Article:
They did, though the purpose was as much propaganda and antisemitism as it was about protecting animals.
In 1933, the Nazis passed the Reichstierschutzgesetz (animal protection law of the Reich), which punished those that 'tortured animals or caused them long or repeated, substantial pain or suffering'.
According to historian Mieke Roscher, the goal was to exclude Jews and Roma from German society. Previous laws already criminalized shechita, and the Reichstierschutzgesetz was specifically used to remove Jews from sciences which performed animal testing. It was also used to target Roma circuses. Other circuses as well as animal testing for war purposes or by some non-Jewish scientists on the other hand were not persecuted. Not all animals were treated equally, wild and pure-raced animals were protected, while pets and vermin were not.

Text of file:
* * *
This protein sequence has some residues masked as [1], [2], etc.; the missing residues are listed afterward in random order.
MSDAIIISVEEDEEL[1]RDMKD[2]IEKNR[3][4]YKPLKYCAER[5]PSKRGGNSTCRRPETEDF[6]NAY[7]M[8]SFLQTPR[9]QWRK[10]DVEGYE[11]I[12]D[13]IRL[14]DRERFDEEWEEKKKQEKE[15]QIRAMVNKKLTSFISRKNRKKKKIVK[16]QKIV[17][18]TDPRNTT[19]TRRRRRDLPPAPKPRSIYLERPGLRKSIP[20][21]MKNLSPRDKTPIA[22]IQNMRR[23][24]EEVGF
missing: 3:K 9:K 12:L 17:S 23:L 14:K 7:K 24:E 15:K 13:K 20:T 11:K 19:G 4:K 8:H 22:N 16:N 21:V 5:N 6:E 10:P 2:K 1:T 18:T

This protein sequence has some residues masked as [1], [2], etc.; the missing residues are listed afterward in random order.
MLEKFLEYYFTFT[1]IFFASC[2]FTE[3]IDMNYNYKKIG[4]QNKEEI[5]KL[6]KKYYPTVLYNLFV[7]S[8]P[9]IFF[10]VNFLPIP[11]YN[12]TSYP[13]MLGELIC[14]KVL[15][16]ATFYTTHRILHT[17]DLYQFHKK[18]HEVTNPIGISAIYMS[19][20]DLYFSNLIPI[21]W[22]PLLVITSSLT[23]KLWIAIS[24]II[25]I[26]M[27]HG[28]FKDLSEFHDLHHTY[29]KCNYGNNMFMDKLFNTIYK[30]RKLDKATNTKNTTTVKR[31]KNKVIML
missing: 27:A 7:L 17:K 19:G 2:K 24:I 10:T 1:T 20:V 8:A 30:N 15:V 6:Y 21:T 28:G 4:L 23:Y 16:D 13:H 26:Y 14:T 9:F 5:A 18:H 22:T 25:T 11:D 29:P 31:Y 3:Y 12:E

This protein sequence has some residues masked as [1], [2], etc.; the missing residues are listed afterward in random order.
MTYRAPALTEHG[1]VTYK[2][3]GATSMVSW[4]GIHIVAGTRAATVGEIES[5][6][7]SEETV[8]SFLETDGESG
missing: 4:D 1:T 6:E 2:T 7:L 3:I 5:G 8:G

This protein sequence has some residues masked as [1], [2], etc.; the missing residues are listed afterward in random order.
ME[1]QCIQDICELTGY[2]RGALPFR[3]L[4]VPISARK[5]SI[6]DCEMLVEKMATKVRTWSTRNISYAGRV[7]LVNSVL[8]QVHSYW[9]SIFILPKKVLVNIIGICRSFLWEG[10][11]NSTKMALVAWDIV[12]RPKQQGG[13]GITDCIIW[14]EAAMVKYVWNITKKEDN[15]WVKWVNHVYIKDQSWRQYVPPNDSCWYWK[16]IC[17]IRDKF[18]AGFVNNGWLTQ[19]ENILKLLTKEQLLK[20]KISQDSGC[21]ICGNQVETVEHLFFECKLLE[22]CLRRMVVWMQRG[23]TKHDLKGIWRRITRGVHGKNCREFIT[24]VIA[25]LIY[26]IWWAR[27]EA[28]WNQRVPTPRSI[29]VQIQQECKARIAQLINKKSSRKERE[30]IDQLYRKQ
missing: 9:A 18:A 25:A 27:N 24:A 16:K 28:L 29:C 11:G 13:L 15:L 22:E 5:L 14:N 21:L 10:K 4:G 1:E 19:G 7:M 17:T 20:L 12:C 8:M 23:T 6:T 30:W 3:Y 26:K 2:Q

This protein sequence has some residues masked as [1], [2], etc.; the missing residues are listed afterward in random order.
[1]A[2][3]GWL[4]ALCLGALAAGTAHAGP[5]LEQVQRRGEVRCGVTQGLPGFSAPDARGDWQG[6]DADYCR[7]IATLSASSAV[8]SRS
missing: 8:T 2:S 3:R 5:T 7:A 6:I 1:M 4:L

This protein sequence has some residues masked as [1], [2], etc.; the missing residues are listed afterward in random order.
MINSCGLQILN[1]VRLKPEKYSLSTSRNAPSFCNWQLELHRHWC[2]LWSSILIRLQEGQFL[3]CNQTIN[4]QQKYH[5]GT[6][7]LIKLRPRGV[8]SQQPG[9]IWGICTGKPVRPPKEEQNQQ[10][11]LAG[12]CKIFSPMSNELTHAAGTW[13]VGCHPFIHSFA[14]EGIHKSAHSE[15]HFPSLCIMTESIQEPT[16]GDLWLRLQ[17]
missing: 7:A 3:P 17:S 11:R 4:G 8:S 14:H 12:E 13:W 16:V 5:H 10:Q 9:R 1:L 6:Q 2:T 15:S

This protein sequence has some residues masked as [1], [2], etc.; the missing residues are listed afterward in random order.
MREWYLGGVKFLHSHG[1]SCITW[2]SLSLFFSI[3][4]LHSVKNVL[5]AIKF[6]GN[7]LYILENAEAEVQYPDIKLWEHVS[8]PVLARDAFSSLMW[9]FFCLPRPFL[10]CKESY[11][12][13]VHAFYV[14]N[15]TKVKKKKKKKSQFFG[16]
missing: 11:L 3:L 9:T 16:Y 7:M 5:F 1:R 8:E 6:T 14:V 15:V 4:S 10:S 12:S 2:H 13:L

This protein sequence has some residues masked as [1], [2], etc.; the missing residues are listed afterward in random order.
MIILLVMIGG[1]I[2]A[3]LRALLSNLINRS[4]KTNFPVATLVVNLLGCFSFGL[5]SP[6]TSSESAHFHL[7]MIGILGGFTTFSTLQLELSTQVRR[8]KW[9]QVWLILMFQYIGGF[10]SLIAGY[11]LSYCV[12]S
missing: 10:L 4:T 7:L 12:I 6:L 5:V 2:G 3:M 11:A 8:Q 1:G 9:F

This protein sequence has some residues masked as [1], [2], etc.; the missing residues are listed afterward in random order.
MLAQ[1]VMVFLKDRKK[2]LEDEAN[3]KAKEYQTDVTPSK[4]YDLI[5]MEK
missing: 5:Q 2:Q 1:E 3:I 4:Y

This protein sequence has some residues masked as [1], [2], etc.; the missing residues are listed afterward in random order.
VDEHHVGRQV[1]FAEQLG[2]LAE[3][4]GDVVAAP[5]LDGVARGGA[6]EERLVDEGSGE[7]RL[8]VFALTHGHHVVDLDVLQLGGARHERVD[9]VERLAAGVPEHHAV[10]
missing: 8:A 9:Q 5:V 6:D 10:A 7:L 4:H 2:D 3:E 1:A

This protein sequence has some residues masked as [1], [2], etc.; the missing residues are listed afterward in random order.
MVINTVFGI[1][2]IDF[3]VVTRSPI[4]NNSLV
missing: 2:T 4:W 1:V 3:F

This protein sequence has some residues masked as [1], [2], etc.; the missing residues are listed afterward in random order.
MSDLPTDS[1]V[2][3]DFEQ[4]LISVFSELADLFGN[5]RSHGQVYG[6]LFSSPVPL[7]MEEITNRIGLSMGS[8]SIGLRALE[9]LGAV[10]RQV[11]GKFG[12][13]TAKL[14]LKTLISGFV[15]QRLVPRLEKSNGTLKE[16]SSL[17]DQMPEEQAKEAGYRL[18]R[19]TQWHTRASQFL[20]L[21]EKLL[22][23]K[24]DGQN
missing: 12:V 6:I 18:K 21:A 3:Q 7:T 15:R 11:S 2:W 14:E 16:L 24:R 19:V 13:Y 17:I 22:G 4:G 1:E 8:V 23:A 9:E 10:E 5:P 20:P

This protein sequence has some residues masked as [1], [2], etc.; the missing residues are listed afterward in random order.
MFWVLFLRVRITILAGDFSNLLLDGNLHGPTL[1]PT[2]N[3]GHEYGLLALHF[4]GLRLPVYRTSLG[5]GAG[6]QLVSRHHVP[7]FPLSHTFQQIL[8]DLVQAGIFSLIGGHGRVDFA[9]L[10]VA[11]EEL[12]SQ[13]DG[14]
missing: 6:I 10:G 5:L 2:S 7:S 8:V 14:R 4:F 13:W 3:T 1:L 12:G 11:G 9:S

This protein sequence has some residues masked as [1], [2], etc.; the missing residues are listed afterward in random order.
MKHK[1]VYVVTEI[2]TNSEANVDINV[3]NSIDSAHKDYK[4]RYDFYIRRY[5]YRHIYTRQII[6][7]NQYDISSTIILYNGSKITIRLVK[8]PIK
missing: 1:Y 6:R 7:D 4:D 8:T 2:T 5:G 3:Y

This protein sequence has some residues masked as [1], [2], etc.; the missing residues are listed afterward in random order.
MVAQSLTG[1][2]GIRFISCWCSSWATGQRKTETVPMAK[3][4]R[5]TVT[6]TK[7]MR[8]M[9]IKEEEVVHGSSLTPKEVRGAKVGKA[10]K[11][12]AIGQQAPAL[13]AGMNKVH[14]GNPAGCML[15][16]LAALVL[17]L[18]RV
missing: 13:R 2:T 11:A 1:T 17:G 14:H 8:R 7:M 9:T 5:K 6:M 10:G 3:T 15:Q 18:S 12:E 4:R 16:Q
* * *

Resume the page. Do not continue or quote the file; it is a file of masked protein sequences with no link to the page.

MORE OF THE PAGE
The preamble of the law already shows that the law is based on a German-völkisch ideology, when it references the German Volk and its moral obligations.